So if you’d like to consume alkaline water regularly, you need to ensure you’re still getting your vitamins and minerals from the food you eat.

How to Drink Alkaline Water

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You might just assume you’d drink alkaline water much like you sip your regular glass of H2O. However, professionals claim that how you drink it might make a difference.

Consider these different factors for drinking alkaline water:

With Food or Without?

Much like other vitamins and supplements, timing matters. Professionals recommend avoiding alkaline water 30 minutes before and between 1.5 and 2 hours after a meal.

This is because the stomach relies on its acidic nature to digest the foods we eat. With a bunch of alkaline water mixed into the equation, you may have difficulties digesting your delicious meal. No one wants bloating, do they?

Time of Day

They say you absorb alkaline water best on an empty stomach. When you wake up, go ahead and chug a glass to reap the potential rewards (16).

You can drink it periodically throughout the day, so long as it doesn’t interfere with meal time or any medications.

With or Without Medication?

Similar to the rules around food, you shouldn’t consume alkaline water within 30 minutes before or up to two hours after taking any medication (17).

It could have a potential reaction with the meds, making either or both useless. If it happens, don’t panic. The worse that would occur is that the body doesn’t absorb one or the other, so it’s not the end of the world.

Where Do You Find Alkaline Water?

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Alkaline water is either found in natural locations or created artificially with the help of filtration systems.

How you purchase and use alkaline water is up to you.

If you’re serious about the health benefits, a high-end ionizer or filter might be your best option. Would you rather test it out before investing? Purchasing bottles from the store could suit you better.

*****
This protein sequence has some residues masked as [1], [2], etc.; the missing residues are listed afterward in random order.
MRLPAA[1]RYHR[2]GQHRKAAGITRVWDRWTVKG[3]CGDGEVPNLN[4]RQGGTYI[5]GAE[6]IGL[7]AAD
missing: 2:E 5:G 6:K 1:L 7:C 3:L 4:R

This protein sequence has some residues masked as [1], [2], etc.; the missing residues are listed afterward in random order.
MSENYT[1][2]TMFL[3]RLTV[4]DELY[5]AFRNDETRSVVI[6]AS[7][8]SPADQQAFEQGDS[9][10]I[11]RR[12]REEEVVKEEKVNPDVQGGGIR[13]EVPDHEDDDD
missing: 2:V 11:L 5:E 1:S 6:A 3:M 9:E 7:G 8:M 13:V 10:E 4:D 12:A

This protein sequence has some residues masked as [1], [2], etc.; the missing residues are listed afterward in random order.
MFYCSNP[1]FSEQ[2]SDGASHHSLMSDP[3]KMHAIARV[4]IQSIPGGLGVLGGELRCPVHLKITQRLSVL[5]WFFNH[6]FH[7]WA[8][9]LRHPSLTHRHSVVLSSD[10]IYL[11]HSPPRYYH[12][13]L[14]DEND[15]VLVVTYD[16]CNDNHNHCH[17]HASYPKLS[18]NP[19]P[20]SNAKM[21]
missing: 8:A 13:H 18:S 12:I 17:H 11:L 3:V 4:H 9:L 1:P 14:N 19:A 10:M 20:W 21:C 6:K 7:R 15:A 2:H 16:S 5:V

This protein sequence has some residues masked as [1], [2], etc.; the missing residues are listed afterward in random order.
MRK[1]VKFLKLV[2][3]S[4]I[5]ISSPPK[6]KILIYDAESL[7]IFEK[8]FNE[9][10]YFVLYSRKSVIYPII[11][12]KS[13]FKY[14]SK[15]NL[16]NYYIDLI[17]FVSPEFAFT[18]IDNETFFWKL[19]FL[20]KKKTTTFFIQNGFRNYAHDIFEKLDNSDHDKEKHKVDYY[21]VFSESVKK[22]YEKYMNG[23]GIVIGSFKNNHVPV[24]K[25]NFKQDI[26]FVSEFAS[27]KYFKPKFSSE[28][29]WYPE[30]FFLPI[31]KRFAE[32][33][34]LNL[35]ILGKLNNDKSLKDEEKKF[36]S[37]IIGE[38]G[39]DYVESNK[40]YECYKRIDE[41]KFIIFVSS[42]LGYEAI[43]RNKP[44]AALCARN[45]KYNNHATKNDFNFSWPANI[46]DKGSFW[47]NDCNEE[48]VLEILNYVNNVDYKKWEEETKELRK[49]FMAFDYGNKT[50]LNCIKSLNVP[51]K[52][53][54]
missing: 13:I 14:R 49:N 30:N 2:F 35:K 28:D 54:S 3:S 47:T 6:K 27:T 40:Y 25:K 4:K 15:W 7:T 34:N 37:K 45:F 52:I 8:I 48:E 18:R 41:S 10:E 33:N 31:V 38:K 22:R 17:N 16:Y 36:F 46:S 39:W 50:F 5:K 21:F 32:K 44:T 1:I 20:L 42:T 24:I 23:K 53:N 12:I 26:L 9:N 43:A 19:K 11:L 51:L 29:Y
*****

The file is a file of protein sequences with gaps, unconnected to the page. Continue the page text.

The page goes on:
Using Ionizers

As we’ve seen, through electrolysis, the acidic and alkaline components separate and you’re left with water of a higher pH (18). This ionized liquid then comes through your faucet for you to consume. The acidic portion is filtered through a different hose and disposed of.

Natural Springs

This water forms when it passes over rocks, such as in a spring. The water then picks up minerals located on the surface and becomes alkaline in the process (19).

Special Filters and Faucets

For those that don’t want to invest in a water ionizer, faucet attachments and water filtration systems are also available.

Filters go from budget-friendly options, such as pitchers, to higher-end full-blown machines that you place under the sink. Maintenance is relatively easy here, with you needing to change the filters every few months, depending on the manufacturer.

Furthermore, personal water flasks are also on the market, and manufacturers claim they can alkalize your water immediately once in the bottle.

Store-Purchased Options

Many people take this route and simply purchase store-bought alkaline water.

One of the most popular options comes from Essentia. This is a pack of 12, 1-liter bottles and the water contains a pH of 9.5 or higher. The water is said to contain added electrolytes, which may be a good option after exercising to replace sodium lost through sweating (20). Packs of 24 are also available through the company.

Another popular product is from a company called Qure and packages include either 12 or 24 bottles. The company claims the pH is 10 and that the water lasts for up to two years if sealed.